The sales tax revenue declines from the economic downturn and sharply rising pension costs have fundamentally changed the financial structure of Costa Mesa, and the city has yet to fully adjust. Our state and federal governments certainly don't seem to have a solution that would create a marked change in our city's fiscal health for many years to come.
The preliminary 2011-12 budget still shows a multi-million-dollar deficit, despite sales tax revenue projections that are higher than those predicted by the city's own consultant.
This council is committed to adopting a sustainable budget that is balanced, doesn't use one-time financial gimmicks, and begins to re-establish priorities important to residents such as infrastructure repairs, quality sports fields and adequate emergency reserves.
Unfunded liabilities, which are commitments we've made to our employees, must also be addressed as soon as possible.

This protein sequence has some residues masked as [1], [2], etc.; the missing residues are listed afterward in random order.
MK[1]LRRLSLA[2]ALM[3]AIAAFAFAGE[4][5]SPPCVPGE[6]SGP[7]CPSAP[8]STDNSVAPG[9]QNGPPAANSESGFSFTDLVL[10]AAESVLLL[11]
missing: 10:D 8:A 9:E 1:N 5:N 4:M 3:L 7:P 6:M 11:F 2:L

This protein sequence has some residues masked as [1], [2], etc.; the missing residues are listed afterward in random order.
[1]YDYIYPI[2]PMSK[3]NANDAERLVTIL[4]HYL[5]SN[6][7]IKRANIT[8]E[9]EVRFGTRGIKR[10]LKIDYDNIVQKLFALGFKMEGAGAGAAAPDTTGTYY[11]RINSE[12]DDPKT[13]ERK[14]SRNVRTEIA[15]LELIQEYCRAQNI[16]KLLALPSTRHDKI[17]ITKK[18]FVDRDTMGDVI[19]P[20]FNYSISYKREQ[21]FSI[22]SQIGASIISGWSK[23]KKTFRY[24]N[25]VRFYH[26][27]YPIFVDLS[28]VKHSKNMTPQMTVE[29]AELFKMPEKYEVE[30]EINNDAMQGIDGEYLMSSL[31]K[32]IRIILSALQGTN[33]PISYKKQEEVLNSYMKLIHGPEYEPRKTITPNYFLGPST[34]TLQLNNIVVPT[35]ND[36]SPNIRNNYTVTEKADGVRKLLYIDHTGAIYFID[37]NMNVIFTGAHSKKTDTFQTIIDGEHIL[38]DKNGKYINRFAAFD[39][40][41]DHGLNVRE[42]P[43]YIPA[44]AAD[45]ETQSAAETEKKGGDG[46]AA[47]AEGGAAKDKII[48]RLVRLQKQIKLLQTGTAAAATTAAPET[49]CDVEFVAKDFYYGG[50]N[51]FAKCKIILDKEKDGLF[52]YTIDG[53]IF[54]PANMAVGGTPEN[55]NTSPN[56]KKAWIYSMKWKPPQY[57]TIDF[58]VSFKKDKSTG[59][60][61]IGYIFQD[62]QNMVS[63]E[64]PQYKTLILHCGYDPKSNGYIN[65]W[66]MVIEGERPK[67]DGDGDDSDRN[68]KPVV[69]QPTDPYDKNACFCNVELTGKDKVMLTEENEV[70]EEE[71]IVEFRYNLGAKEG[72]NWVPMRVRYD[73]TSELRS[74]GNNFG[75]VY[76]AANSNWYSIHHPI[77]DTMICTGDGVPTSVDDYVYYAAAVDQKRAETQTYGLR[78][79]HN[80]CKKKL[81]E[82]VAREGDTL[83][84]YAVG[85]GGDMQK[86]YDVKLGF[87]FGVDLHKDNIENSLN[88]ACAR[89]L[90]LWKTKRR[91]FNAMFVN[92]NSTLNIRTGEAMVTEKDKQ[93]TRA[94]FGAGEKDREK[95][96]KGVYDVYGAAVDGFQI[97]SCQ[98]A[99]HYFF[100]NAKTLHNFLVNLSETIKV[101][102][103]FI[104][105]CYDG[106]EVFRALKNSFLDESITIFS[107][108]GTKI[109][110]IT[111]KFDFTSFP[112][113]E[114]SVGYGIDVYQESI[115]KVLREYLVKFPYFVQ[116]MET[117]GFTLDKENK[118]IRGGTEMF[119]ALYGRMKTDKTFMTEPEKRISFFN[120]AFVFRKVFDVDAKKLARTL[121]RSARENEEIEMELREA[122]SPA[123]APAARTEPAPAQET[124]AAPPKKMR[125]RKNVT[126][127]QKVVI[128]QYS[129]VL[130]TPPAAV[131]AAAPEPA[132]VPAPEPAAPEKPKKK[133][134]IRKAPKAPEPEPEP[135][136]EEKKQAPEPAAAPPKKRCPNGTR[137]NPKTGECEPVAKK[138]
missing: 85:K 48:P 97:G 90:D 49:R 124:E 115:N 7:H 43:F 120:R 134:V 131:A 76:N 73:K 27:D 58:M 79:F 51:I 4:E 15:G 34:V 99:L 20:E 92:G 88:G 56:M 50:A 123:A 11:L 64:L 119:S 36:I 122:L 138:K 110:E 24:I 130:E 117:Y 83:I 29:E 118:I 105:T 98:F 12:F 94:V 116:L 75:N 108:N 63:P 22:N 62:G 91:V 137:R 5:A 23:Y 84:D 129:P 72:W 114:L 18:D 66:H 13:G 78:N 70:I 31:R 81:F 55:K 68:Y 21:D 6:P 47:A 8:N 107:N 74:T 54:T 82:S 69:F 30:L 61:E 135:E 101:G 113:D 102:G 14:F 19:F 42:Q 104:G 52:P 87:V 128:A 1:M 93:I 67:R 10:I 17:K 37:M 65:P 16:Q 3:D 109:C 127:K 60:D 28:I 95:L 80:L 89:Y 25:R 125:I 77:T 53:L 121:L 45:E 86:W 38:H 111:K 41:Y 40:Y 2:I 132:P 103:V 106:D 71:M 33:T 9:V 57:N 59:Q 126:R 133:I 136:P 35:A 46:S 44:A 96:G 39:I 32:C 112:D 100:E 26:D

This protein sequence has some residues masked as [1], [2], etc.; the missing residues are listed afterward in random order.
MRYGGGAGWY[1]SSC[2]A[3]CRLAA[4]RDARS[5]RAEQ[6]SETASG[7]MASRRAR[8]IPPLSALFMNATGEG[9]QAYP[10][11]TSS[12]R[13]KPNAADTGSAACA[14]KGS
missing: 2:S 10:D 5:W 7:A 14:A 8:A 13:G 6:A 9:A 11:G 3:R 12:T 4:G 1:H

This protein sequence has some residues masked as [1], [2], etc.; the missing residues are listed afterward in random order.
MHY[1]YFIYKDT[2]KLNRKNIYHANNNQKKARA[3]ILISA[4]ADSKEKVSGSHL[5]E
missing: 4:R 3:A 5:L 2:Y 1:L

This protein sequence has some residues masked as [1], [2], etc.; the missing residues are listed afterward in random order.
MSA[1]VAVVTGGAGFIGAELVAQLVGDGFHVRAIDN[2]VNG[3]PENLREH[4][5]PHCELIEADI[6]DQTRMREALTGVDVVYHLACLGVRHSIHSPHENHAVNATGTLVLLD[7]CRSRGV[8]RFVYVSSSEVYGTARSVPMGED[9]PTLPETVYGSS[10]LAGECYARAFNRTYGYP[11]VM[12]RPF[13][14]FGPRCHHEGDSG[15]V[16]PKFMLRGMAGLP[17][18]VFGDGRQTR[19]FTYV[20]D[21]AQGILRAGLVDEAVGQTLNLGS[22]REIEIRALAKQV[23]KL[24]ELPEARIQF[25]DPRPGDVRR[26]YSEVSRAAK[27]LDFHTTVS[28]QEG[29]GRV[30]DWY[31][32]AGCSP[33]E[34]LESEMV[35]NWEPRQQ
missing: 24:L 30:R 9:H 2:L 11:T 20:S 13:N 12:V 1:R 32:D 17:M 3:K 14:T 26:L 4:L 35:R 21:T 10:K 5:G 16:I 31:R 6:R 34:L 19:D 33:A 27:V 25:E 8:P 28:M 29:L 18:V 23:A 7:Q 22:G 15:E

The cuts needed to balance next year's budget will be painful — which is why past councils opted to tap into reserves instead of balancing the city's books. (Credit to Councilman Eric Bever, who warned us many times that the city was headed down a dangerous financial path.) We've let our reserves get so low that our credit rating has been downgraded, and we're now in danger of running out of cash in December before our coffers are replenished with property tax revenues.
It's critical that we begin to spend less than we take in to keep the city's finances out of intensive care. And once Costa Mesa is stabilized, we need to practice preventative medicine to insure the city's budget remains healthy for years to come.
The prescription for Costa Mesa's long-term financial health is based on a healthy dose of common sense.